Cpl Darren Bonner, left, and Private Chris Gray died in action
The mothers of Royal Anglian soldiers killed in Afghanistan have completed a 100-mile walk in their honour.
They have already raised £20,000 to help fund a memorial statue and help the rehabilitation of soldiers injured in last year's Afghanistan tour.
The mothers of the nine dead Vikings set off on 7 July from Brookwood Military Cemetery Pirbright, Surrey, on the "100 miles for nine smiles" trek.
They arrived in Duxford, Cambridgeshire, on Sunday.
Military commentators have said the tour of Afghanistan was one of the toughest in the regiment's 43-year history.
Lt Col Stuart Carver said: "There will not be a town in East Anglia that does not know someone who has been injured."
The money will fund a bronze statue and provide support to injured soldiers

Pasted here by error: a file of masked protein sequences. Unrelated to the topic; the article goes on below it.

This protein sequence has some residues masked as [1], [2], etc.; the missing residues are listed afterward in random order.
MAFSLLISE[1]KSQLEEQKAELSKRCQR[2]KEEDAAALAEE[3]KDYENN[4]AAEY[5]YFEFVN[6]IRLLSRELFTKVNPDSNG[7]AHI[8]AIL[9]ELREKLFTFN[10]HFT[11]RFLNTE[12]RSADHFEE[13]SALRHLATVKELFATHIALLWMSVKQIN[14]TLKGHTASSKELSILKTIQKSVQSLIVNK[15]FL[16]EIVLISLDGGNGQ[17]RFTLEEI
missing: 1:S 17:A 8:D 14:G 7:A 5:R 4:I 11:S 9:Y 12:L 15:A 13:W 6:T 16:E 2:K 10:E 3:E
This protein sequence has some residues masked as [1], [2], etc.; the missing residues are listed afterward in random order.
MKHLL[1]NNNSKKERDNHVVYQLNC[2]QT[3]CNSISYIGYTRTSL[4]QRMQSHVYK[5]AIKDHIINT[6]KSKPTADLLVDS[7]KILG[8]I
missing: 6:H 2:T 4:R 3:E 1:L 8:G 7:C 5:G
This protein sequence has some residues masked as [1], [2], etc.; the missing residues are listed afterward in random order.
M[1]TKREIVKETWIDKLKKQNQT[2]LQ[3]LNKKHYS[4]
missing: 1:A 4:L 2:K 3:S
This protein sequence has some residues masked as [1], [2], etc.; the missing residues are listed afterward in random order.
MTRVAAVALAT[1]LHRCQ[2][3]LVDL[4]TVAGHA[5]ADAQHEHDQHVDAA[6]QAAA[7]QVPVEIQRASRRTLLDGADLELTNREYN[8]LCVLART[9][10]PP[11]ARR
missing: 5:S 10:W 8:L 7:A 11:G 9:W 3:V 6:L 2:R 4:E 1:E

The battalion, recruited from Norfolk, Suffolk, Cambridgeshire and Essex, was awarded an unprecedented haul of medals - 78 in total.
They include six military crosses, a distinguished service order and many commendations for gallantry.
Prince Charles was among those to have sent a cheque in support of the fund.
The walk was the idea of Christine Bonner, from Cambridgeshire, whose son Darren, known as Big Daz, was killed by a landmine in Helmand Province.
The Royal Anglian Memorial Fund has already raised almost £350,000.
The nine 1st Battalion Royal Anglians who died in Afghanistan last year were Cpl Darren Bonner; Pte Chris Gray; L/Cpl Alex Hawkins; L/Cpl George Davey; Pte Robert Foster; Pte Aaron McClure; Pte John Thrumble; Capt David Hicks; Pte Tony Rawson.
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